High school is scary- and that’s okay

Mackenzie Bill, asst. opinions editor

I only remember one thing about my first day of freshman year of high school.

I was really, really scared.

I look back and see myself stumbling through the halls, lost during the passing period, but too scared to take out a map because I was worried that would put a big red mark on me as a confused little freshman. 

Sure, there was a flurry of excitement about a brand new school and meeting new people, but something that stuck with me was my fear of standing out and “messing up”. 

Throughout my high school experience, that fear has followed me. It has reshaped to fit with what I was going through at the time, whether that was worrying about never seeing my friends again sophomore year when our two-week spring break turned into remote learning or feeling like my future was in jeopardy if I didn’t get a good score on the ACT my junior year. 

I know that some of my fears were very similar to those of my peers. No one wants to get a bad grade on a test and everyone gets worried when introduced to something unknown. But some fears seemed so specific that I convinced myself I was the only one going through them. 

When I struggled with a not-so-nice friend group freshman year, it felt like I was the only one floating in between social groups. 

When coming back to school this year after a hiatus from social interaction, it seemed like I was the only one who sometimes felt anxious saying “Hello” to someone in the hallway, or raising my hand in class. 

Even when I was grieving a family member this year, I was scared to be vulnerable with my friends and teachers, and to let them know that I was going through a tough time.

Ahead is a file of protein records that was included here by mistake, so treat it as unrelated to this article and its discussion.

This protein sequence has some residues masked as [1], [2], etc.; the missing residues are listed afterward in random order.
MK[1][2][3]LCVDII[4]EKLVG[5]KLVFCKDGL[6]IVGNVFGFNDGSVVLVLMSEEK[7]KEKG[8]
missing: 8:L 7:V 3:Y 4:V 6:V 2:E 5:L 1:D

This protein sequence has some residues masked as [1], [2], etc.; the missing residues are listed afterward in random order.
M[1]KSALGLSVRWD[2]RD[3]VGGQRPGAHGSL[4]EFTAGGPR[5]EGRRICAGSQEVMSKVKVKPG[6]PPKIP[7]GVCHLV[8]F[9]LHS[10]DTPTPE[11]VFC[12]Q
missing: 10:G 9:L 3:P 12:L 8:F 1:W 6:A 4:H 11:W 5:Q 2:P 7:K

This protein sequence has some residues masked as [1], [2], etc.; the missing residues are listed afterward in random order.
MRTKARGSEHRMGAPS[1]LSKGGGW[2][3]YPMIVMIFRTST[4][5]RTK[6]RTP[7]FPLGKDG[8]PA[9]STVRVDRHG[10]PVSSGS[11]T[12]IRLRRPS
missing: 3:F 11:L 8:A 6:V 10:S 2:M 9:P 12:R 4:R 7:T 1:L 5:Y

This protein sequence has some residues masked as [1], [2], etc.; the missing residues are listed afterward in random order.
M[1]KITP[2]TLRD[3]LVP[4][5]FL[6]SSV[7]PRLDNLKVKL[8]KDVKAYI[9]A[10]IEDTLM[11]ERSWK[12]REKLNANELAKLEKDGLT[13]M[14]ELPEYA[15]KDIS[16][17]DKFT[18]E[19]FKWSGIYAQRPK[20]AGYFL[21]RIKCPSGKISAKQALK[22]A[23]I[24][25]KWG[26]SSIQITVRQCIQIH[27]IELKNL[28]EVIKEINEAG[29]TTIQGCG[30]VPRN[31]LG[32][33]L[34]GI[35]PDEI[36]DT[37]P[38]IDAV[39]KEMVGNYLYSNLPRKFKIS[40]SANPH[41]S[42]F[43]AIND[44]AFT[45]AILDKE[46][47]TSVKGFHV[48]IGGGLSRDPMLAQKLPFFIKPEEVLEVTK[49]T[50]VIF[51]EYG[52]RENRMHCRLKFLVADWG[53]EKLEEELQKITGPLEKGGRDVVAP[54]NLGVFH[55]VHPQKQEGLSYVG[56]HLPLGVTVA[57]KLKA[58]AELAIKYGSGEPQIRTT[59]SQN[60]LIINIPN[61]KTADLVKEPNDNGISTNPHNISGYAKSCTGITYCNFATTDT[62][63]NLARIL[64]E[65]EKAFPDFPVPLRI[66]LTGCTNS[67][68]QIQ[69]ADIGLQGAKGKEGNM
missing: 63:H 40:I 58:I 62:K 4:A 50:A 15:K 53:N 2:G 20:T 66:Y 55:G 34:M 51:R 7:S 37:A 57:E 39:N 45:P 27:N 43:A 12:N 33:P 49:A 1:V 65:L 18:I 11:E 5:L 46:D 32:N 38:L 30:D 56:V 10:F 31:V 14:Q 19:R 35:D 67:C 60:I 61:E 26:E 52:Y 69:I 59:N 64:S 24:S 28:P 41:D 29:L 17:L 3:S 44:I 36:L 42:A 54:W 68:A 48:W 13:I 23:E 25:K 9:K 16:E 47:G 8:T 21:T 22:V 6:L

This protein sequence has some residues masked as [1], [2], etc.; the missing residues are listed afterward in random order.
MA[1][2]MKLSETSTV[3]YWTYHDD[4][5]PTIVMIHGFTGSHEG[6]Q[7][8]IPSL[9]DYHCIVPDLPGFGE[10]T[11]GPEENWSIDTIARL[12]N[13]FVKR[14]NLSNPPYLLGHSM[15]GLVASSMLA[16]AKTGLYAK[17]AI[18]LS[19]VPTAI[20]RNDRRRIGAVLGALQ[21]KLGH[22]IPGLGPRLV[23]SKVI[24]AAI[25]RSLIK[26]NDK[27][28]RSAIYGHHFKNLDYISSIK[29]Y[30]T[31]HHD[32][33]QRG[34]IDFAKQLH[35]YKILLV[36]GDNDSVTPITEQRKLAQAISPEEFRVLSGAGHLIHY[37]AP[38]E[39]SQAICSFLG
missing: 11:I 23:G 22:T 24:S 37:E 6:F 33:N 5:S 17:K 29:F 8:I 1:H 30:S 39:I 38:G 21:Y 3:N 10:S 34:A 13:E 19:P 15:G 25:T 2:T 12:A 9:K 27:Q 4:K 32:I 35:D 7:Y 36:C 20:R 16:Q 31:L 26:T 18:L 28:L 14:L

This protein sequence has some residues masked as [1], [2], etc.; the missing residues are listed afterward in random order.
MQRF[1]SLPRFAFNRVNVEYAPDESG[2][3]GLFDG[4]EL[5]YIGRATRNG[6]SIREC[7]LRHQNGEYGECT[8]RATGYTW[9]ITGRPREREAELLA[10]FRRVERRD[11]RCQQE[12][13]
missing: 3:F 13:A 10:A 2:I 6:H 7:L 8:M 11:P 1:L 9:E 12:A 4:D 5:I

I am sharing these experiences with you not to scare you for the rest of your high school experience, but rather to validate these feelings if you’ve felt them yourself. 

I’ve talked with my friends and realized that we have gone through similar experiences. This was surprising, because it’s easy to put a smile on your face and pretend that everything is alright. But when one of my friends opened up about her struggles with mental health, it broke down a barrier in our friendship and we were able to delve deeper into some of our personal struggles. We were both able to feel seen and heard, and I learned that I was not alone.

Fear isn’t always bad, but when you feel like it is taking over a big part of your life or that you’re having a hard time doing the usual things you love, I encourage you to reach out to someone you trust to talk about it. I’ve found a great support system through my counselor and the social workers here at South. They’ve helped me realize that my fears and struggles are not something that I should go through alone. 

Your high school experience doesn’t have to look like a movie. It can be fun and thrilling but also scary and stressful.  Although it was difficult to conquer scary moments, a small part of me is grateful for them. By working through some of my fears and struggles with the help of people around me, I’ve come out stronger and more confident to look fear in the eye. I wish I would’ve known that, as a freshman wandering through the halls, all eyes weren’t on me, and that my peers and I were going through something similar. 

As a senior giving in to the nostalgia and bittersweetness of graduating soon, I want to say thank you to my high school experience, but I also want to say thank god it’s over. And that’s okay. I want to take the pressure off of making high school the best experience of your life. Life doesn’t always have to be joyful and great, and bad days aren’t something you should be ashamed of. 

Know that it’s okay to be scared of things. High school can be intimidating. But know that your peers are going through something similar and that there is a support system here to help you. To all the freshman, sophomores, and juniors, embrace this experience, good luck, and know that you are not alone.